Monday, May 25, 2009

Benefit Show this Friday, May 29th

This Friday we've got a benefit show we're playing at the Oasis in Grayslake, IL (151 N. Hawley St). We're playing as well as our friends Venna, Zach Petrini and the Broken Bones among others. There's art and jazz music going on at 4:00 p.m. so come by and peruse some art and meet some people. There are certain things in life that are simply too important for my usual bumbling irreverence. While the irony and the lack of meaning that seems to flow through much of the indie scene (like an air pocket swimming lethally through the blood stream) is great for a Saturday night it is often difficult to do something overtly serious and meaningful in the presence of such overwhelming light-heartedness (and its so coooool!). Haiti has been a kind of obsession for me ever since I went there in the summer of '06. I've taught music mainly at the Dessaix Baptiste School of music in Jacmel Haiti and a little bit at the Saint Trinity School in Port Au Prince. Haiti has not made me into an open hearted optimist, but somewhat of an embittered realist. I believe that the problems facing this country (compounded by a 200 year history of marginilization and injustice) are unimaginable to most people. Having spent a fair amount of time there, the depth of the problems there and the reality of their effects continue to move me and challenge my ways of thinking. That being said, the music schools that I've worked with are rays of light in a really dark place. Amidst all of the difficulties present in the lives of the students, they are given the opportunity to discover their artistic inclinations and their capability to create something beautiful. I won't delve too deep into my beleifs about music and the expansion of ones perception of beauty, but I assure you that I think music is incomparably powerful and yet understand its limitations. The School in Jacmel feeds a need that is less tangible than the social and economic needs of Haiti, but one that is nonetheless deprived and hungry. The call of the spirit, the endless pursuit of beauty that we in our country can mingle with and call upon as we wish (at least more easily). Kimberly and I are going there in July to work with Jean Marie, an artist who lives just outside Jacmel, and we'll be teaching at the School there. More on that as the time approaches. In the meantime, please come over to the Oasis this Friday. You'll be glad you came.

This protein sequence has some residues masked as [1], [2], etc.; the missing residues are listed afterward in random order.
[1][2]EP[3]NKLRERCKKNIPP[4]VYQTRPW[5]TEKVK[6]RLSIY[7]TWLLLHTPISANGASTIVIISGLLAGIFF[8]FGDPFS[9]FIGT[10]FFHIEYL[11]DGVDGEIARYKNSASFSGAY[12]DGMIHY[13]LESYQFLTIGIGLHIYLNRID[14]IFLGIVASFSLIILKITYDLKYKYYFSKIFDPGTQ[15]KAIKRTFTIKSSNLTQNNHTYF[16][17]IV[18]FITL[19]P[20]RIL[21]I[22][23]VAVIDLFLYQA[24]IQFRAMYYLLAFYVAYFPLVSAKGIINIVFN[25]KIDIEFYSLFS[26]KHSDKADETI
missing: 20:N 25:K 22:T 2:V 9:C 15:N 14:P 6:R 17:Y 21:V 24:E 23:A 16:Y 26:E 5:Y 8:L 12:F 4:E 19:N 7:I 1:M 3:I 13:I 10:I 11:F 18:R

p.s. It kinda sucks that I feel like we need to post music now to get you to read this. Is this true? Either way, here's another composition of mine. It's called Wood and Stone. It's kind of like a remix or something of the hymn "Great is thy Faithfulness." Musings on my religious education and the persistence of certain images and ideas throughout so many strange times. Lindsey Crabb is playing Cello and Megan Karls is Playing Violin.

wood and stone.mp3

Saturday, May 9, 2009

Song: Down there by the train

We're back from New York. We had a real good time hanging out in Brooklyn. We spent some time catching up with friends and comparing Brooklyn to Logan Square. I said its too scummy, Kimberly enjoyed the scum. I think that's kind of why we're friends. Anyhow I figured I'd upload this song. It's another song recorded into the little mic on my laptop. Tom Waits recorded this song on his Orphans album and my former roommate Dylan showed it to me once. It's one of those very few songs that is so great and wonderful that I can listen to it over and over and it doesn't seem any less incredible. The image is one of this train takin' everyone to heaven and all the vagabonds (all the low-lifes from the drug-fiends and the whores to Judas Iscariot and John Wilkes Booth) know the one place where the train goes slow and they can all jump aboard. Guilt has always been a theme in my life having grown up in a christian household and dealing with a wide range of Christian people having a hand in my education. I didn't realize how much that feeling can still linger until I found myself listening to this song and getting choked up. (whatever, yeah okay sometimes I get choked up. so what, huh?)
Johnny Cash recorded a version of this song once and it suits him, having always been a voice for the rough-necks himself. I'm not as pretty as Scarlet Johansen, but I'm pretty sure I could drink her under the table.


Down there by the train.mp3